By Mukesh Aghi
India has long espoused a multilateral world order where the key stakeholders need to reflect the evolution of the global economy over the past 70 years. The G20 agenda for 2023 focuses on numerous ideas and issues including climate financing, energy security, international development cooperation as well as inclusive, equitable, and sustainable growth.
Today, December 1, 2022, India formally takes over from Indonesia as G20 President.
Prime Minister Modi’s message ahead of the next G20 Summit has been that India’s Presidency will be based on the importance of equitable growth and a shared future for all.
The messaging was clear that “India’s G20 presidency is coming at a time of crisis and chaos in the world”, from the pandemic and conflicts and therefore, lotus, the national flower of the country, is its symbol projecting peace and “Vasudhaiva Kutumbhakam” or “One Earth One Family One Future”.
Certainly, the G20 bloc represents the 20 most powerful economies that contribute to around 80 percent of global GDP and over 75 percent of global trade. It started in 1999 with the aim of discussing policies in order to achieve international financial stability. But it wasn’t until the financial crisis of 2008 that the forum gained ground as a vehicle to address the global financial crisis. Since then, the G20 had its greatest significance in strengthening the global financial system, promoting economic cooperation, and preventing new global financial crises. Each year the host nation brings a unique perspective and touches on key policy issues.
India should use this august platform, to state its priorities for the region and the emerging market world. New Delhi has already outlined priorities pertaining to climate action, critical and emerging technologies, resilient supply chains, and vaccines, which still remain a priority until COVID-19 has been eradicated.
As the US Treasury Secretary Janet Yellen pointed out in her recent visit to India, India’s G20 Presidency in the upcoming year provides an extensive opportunity to further advance the bilateral partnership and to fulfill broader goals, as Washington throws its weight behind India, in its G20 Presidency. “Friendshoring” was the key term that the Secretary stated in the latest effort toward rebuilding supply chain resilience.
India has long espoused a multilateral world order where the key stakeholders need to reflect the evolution of the global economy over the past 70 years. The G20 agenda for 2023 focuses on numerous ideas and issues including climate financing, energy security, international development cooperation as well as inclusive, equitable, and sustainable growth. New Delhi can strive towards building an inclusive ecosystem with holistic mechanisms to address key global issues for the private sector.
One of the key issues being digital transformation, as Prime Minister Modi echoed as the “most remarkable change” of this era, has been digitization- a key priority, where a digital economy is the key to inclusive growth and one that can uplift millions out of the morass of poverty.
Prime Minister Modi stated “India will work jointly with G20 partners towards this objective”, referring to digitization. The principle of ‘data for development’ will be an integral part of the overall theme of our Presidency ‘One Earth, One Family, One Future”. Furthermore, digital solutions will also be helpful in the fight against climate change, as India, like the rest of the world, turned to remote-working and paperless green offices during the pandemic.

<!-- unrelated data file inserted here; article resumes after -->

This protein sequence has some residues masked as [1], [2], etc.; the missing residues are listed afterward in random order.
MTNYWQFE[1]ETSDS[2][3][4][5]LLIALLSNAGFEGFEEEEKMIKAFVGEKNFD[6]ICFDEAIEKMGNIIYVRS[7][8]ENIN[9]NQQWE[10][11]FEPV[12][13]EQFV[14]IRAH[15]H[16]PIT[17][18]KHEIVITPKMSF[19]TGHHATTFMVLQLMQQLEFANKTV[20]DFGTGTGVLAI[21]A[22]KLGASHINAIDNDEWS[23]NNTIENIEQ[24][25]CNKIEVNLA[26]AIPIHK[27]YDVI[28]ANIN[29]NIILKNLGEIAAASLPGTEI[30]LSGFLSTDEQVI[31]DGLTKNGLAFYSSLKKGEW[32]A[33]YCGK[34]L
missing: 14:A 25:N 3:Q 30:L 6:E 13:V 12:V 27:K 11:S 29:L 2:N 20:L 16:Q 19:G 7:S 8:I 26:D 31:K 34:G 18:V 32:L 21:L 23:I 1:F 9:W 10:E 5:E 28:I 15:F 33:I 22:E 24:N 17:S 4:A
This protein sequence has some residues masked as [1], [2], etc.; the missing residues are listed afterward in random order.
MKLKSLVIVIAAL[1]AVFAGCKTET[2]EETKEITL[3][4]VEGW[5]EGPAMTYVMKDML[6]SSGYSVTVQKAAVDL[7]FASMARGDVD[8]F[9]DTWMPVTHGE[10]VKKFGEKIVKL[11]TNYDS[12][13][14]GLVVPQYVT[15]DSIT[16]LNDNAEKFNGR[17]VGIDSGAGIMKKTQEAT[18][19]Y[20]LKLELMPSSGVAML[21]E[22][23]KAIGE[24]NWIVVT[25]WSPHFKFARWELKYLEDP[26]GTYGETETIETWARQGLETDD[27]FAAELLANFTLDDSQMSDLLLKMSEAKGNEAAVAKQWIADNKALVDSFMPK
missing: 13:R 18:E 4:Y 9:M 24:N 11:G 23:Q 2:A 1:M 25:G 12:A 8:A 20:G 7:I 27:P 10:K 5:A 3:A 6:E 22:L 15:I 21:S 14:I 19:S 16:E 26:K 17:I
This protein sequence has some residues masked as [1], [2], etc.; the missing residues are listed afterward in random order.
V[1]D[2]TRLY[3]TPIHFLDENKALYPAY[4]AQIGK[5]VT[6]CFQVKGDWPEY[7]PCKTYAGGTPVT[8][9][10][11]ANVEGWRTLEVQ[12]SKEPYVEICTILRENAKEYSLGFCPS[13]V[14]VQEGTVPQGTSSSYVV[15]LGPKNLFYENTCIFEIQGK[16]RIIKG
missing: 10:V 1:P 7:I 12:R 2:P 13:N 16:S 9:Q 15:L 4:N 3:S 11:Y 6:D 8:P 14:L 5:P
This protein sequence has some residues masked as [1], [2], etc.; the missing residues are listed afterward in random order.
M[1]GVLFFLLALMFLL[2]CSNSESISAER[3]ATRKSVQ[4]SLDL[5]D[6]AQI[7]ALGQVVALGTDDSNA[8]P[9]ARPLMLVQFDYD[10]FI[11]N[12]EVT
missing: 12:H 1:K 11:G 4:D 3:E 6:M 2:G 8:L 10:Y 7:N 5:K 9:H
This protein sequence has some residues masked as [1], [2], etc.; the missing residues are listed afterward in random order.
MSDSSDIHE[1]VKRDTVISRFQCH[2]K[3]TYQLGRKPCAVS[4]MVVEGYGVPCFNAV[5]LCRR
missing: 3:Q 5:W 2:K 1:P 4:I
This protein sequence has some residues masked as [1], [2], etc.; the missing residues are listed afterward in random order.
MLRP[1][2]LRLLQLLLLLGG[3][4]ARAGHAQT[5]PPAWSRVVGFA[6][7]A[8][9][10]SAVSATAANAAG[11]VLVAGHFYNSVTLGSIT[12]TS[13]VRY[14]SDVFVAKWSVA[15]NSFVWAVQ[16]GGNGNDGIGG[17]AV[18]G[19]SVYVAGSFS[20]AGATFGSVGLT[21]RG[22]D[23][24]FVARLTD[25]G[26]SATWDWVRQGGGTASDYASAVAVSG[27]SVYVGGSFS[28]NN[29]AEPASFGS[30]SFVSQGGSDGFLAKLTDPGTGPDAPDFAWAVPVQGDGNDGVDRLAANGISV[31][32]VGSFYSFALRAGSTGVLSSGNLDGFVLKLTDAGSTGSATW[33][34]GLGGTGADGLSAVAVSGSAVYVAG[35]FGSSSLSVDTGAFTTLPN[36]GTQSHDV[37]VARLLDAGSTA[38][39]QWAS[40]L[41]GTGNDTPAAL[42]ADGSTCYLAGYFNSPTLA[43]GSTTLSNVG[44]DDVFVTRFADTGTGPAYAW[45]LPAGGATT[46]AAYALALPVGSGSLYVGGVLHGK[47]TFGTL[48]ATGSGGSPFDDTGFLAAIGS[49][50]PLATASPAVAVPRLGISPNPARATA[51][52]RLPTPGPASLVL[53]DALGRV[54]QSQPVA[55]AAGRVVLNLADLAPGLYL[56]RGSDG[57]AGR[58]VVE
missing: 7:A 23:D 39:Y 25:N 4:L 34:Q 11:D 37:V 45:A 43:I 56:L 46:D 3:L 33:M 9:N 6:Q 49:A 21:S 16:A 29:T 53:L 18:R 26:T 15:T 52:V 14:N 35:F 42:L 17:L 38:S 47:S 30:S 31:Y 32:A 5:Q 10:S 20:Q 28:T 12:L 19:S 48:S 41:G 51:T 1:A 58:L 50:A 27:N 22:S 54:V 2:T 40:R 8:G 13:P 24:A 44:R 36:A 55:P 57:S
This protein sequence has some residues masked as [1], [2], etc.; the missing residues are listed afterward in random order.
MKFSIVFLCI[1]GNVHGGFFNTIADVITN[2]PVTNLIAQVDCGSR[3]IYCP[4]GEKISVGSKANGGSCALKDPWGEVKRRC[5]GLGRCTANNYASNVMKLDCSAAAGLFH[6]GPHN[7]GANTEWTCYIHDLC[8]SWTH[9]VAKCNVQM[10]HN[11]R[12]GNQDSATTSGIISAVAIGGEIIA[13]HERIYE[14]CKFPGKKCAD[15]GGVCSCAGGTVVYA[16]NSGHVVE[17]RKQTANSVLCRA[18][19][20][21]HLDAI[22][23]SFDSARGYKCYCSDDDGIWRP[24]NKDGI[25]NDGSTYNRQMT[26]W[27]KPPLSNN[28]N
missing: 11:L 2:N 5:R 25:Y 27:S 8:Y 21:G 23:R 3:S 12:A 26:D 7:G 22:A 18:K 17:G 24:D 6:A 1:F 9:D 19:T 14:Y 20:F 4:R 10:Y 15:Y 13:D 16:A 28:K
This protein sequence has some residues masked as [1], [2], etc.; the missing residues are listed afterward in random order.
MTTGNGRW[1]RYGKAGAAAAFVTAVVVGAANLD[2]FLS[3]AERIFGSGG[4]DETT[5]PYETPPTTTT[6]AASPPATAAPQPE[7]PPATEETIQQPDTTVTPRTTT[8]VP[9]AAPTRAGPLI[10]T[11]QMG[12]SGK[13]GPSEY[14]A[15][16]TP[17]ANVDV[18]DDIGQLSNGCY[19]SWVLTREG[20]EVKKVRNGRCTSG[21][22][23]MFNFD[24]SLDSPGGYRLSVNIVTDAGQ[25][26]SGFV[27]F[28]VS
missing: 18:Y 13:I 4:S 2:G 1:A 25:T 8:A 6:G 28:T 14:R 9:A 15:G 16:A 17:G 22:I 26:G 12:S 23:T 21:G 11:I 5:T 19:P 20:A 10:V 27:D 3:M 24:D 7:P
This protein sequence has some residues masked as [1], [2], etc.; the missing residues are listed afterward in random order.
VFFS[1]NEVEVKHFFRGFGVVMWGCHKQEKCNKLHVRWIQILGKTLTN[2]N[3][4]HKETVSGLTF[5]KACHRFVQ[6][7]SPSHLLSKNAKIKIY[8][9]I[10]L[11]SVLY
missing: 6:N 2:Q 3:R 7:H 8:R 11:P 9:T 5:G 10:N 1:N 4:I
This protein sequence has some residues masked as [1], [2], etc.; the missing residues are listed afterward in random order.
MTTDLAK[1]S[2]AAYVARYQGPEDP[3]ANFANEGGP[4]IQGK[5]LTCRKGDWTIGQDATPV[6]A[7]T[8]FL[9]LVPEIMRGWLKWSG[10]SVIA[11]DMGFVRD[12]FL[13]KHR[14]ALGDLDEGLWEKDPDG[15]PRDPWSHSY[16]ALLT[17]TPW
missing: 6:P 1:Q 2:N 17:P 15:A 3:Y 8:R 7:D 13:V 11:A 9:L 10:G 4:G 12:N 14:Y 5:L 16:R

Furthermore, this led to an uptick in digital sectors such as EdTech and MedTech. India will use the G20 platform to address joint research and development in climate finance and clean energy technologies, as India recently reiterated at COP 27 in Egypt.
As COP27 ended in Egypt, India reiterated that developing countries need independence in their choice of energy mix, to achieve sustainable development goals (SDG). India has maintained that developed countries need to take the lead in climate action.
Countries couldn’t agree to “phase down” all fossil fuels (not just coal), as India and most of the EU nations reiterated this to be included in the final decision to keep the 1.5-degree Celsius goal alive to limit global warming.
Under the wider theme of sustainability, the US and India can fulfil their bilateral goals and shared agenda under the auspices of the global G20 platform. With the present global order in a state of flux and the changing dynamics of the contemporary international system, India’s presidency assumes greater relevance, at a time when global economies are sluggish, and India is punching above its weight with nearly 7 percent economic growth.
Collective-action initiatives like the Mission LiFE movement (Lifestyle for the Environment) launched by Prime Minister Narendra Modi lead the way towards substantial opportunities for increasing global engagement, especially for countries in the Global South.
India’s G20 Presidency propels its role as an emerging leader in the global scenario, where New Delhi will focus on steering global engagement, growth, and development, environmental concerns, digital economy, and infrastructure in the emerging market. The leadership also gives a stronger voice to the challenges faced by the developing world as it leads the way with its increasingly growing economy.
—Mukesh Aghi is the CEO & President of US- India Strategic Partnership Forum)